{¶6} But the Declaratory Judgment Act does not authorize a court to render an advisory opinion. A declaratory judgment action must instead "satisfy a threshold requirement of * * * justiciability." Arnott v. Arnott, 132 Ohio St.3d 401, 2012-Ohio-3208, 972 N.E.2d 586, ¶ 10. Thus, a declaratory judgment action will lie to determine only "an actual controversy, the resolution of which will confer certain rights or status upon the litigants." Corron v. Corron, 40 Ohio St.3d 75, 79, 531 N.E.2d 708 (1988); see Schaefer v. First Natl. Bank, 134 Ohio St. 511, 18 N.E.2d 263 (1938), paragraph three of the syllabus (requiring a showing that "a real controversy between adverse parties exists which is justiciable in character and [that] speedy relief is necessary to the preservation of rights that may be otherwise impaired or lost"). Accord Mallory v. Cincinnati, 1st Dist. Hamilton No. C-110563, 2012-Ohio-2861, ¶ 10-16.

{¶7} Because of the justiciability requirement, a declaratory judgment action does not provide a means for determining whether previously-adjudicated rights were properly decided. State v. Stewart, 2d Dist. Montgomery No. 98-CA-116, 1999 Ohio App. LEXIS 323, *8 (Feb. 5, 1999). It follows then that a declaratory judgment action will not, as Braggs would have it, provide a substitute for an appeal of, or a means for mounting a collateral challenge to, a criminal conviction. See Wilson v. Collins, 10th Dist. Franklin No. 10AP-511, 2010-Ohio-6538, ¶ 9; Gotel v. Ganshiemer, 11th Dist. Ashtabula No. 2008-A-0070, 2009-Ohio-5423, ¶ 47; Moore v. Mason, 8th Dist. Cuyahoga No. 84821, 2005-Ohio-1188, ¶ 14; State v. Zizelman, 3d Dist. Auglaize No. 2-98-33, 1999 Ohio App. LEXIS 1769, *7 (Apr. 9, 1999); State v. Brooks, 133 Ohio App.3d 521, 524-526, 728 N.E.2d 1119 (4th Dist.1999), citing Tootle v. Wood, 40 Ohio App.2d 576, 577, 321 N.E.2d 623 (4th Dist.1974); Stewart at *8.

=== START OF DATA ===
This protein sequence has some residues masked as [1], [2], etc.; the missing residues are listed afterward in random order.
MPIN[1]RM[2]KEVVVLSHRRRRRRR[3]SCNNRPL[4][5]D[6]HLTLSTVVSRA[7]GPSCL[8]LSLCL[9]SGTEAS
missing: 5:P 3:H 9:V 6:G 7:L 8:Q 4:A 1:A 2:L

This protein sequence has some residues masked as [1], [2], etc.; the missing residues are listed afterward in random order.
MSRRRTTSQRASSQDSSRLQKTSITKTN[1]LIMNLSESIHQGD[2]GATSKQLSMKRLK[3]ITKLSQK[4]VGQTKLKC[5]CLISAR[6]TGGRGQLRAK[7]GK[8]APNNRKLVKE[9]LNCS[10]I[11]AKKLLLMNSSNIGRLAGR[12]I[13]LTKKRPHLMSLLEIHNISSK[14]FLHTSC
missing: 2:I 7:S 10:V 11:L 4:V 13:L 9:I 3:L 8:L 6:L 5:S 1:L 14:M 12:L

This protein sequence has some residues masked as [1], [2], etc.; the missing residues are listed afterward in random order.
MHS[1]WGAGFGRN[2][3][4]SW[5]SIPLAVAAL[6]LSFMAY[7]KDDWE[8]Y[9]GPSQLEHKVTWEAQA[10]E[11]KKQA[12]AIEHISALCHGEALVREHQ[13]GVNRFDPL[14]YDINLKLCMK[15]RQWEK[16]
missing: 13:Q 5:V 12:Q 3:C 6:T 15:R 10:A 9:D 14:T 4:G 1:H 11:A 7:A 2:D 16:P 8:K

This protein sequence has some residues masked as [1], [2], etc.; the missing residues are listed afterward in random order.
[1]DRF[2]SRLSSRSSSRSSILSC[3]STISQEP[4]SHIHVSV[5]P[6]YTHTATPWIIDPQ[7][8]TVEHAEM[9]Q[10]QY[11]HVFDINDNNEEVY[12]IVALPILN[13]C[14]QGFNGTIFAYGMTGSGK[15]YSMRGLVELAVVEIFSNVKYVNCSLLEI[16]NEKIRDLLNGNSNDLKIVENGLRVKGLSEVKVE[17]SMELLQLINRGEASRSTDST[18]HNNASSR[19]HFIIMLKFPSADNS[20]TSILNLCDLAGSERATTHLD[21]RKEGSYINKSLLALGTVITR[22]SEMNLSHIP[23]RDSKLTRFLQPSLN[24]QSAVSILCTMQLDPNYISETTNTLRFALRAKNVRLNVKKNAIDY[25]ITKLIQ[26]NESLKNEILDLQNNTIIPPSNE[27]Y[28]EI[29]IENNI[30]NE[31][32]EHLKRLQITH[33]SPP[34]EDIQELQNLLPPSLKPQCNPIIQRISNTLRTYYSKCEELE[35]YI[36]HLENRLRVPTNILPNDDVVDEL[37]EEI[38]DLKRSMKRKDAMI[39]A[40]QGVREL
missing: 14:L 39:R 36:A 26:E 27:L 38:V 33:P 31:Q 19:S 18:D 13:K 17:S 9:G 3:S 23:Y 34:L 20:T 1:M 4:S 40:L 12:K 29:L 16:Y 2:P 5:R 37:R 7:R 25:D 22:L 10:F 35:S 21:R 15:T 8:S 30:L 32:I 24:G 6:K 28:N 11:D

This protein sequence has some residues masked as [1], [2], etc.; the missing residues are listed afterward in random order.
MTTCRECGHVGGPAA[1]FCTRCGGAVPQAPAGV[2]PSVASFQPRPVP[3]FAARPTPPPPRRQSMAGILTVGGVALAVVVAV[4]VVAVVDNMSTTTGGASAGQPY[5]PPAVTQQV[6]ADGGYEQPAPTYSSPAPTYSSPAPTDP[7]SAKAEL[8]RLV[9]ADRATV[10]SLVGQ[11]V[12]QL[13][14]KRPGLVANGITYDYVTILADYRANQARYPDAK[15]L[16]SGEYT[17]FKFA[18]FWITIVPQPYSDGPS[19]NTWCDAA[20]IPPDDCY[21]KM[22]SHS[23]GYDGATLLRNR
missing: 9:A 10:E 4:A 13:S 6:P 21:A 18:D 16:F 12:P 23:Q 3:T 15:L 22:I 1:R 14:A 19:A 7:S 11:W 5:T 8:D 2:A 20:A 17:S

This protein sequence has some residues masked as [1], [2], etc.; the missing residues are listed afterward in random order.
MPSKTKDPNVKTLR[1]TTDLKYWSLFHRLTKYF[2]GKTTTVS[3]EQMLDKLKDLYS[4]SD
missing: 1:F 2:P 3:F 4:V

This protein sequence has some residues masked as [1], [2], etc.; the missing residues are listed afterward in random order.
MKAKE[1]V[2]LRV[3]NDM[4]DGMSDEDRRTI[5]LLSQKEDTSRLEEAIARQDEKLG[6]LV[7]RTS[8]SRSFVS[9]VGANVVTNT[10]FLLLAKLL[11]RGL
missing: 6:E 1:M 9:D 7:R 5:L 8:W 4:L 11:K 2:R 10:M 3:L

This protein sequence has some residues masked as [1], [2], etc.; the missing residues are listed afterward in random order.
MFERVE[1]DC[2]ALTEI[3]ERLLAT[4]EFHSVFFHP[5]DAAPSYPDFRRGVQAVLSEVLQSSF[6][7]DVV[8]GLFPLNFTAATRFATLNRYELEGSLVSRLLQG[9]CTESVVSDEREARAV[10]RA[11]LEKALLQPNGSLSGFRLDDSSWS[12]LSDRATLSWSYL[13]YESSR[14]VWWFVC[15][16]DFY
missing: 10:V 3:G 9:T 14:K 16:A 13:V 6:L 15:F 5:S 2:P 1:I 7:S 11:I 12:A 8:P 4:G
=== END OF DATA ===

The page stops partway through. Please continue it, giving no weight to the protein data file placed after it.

{¶8} Postconviction relief. Rather, "the exclusive remedy by which a person may bring a collateral challenge to the validity of a conviction or sentence in a criminal case" is provided by R.C. 2953.21 et seq., governing the proceedings upon a petition for postconviction relief. R.C. 2953.21(J). Therefore, Braggs's motion was reviewable under the standards provided by the postconviction statutes. See State v. Schlee, 117 Ohio St.3d 153, 2008-Ohio-545, 882 N.E.2d 431, ¶ 12.

{¶9} But Braggs filed his postconviction motion well after the expiration of the time prescribed by R.C. 2953.21(A)(2). R.C. 2953.23 closely circumscribes the jurisdiction of a common pleas court to entertain a late postconviction claim: the petitioner must show either that he was unavoidably prevented from discovering the facts upon which his claim depends, or that his claim is predicated upon a new or retrospectively applicable right recognized by the United States Supreme Court since the time for filing a postconviction petition expired or since he filed his last postconviction petition; and he must show "by clear and convincing evidence that, but for constitutional error at trial, no reasonable factfinder would have found [him] guilty of the offense of which [he] was convicted."

{¶10} The record before us does not, as it could not, demonstrate that, but for the claimed sentencing error, no reasonable factfinder would have found Braggs guilty of the offense of which he was convicted. Because Braggs satisfied neither the time restrictions of R.C. 2953.21(A)(2) nor the jurisdictional requirements of R.C. 2953.23, the postconviction statutes did not confer upon the ...